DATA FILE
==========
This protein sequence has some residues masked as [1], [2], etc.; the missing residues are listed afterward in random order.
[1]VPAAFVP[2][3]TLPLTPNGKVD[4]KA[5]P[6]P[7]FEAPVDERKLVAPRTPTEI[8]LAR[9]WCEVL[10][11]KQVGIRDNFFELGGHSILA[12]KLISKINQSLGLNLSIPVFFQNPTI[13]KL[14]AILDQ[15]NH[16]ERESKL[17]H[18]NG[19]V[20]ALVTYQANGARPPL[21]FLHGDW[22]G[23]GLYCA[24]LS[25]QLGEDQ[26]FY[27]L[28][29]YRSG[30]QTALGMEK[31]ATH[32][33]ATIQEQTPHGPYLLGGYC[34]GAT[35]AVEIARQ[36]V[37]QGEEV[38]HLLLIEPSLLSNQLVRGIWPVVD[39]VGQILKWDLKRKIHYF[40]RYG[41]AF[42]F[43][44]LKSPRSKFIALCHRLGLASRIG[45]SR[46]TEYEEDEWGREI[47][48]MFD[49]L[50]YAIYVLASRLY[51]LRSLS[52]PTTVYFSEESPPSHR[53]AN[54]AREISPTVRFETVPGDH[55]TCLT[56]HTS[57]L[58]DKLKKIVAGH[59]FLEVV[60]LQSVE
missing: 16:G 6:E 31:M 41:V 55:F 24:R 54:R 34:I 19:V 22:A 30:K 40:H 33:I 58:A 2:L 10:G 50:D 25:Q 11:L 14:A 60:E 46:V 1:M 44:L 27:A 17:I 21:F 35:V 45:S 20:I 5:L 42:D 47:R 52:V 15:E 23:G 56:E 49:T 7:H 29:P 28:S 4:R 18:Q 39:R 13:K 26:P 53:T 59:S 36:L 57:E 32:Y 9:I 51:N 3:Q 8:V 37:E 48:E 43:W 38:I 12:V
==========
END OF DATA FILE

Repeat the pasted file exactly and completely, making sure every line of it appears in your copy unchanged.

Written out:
This protein sequence has some residues masked as [1], [2], etc.; the missing residues are listed afterward in random order.
[1]VPAAFVP[2][3]TLPLTPNGKVD[4]KA[5]P[6]P[7]FEAPVDERKLVAPRTPTEI[8]LAR[9]WCEVL[10][11]KQVGIRDNFFELGGHSILA[12]KLISKINQSLGLNLSIPVFFQNPTI[13]KL[14]AILDQ[15]NH[16]ERESKL[17]H[18]NG[19]V[20]ALVTYQANGARPPL[21]FLHGDW[22]G[23]GLYCA[24]LS[25]QLGEDQ[26]FY[27]L[28][29]YRSG[30]QTALGMEK[31]ATH[32][33]ATIQEQTPHGPYLLGGYC[34]GAT[35]AVEIARQ[36]V[37]QGEEV[38]HLLLIEPSLLSNQLVRGIWPVVD[39]VGQILKWDLKRKIHYF[40]RYG[41]AF[42]F[43][44]LKSPRSKFIALCHRLGLASRIG[45]SR[46]TEYEEDEWGREI[47][48]MFD[49]L[50]YAIYVLASRLY[51]LRSLS[52]PTTVYFSEESPPSHR[53]AN[54]AREISPTVRFETVPGDH[55]TCLT[56]HTS[57]L[58]DKLKKIVAGH[59]FLEVV[60]LQSVE
missing: 16:G 6:E 31:M 41:V 55:F 24:R 54:R 34:I 19:V 22:A 30:K 40:H 33:I 58:A 2:L 10:G 50:D 25:Q 11:L 14:A 60:E 46:V 1:M 44:L 27:A 17:I 21:F 35:V 45:S 20:I 5:L 42:D 47:R 52:V 15:E 23:G 56:E 49:T 7:H 29:P 28:S 4:R 18:Q 39:R 13:K 26:P 53:T 59:S 36:L 57:E 32:Y 9:I 51:N 3:Q 8:V 37:E 48:E 43:W 38:I 12:V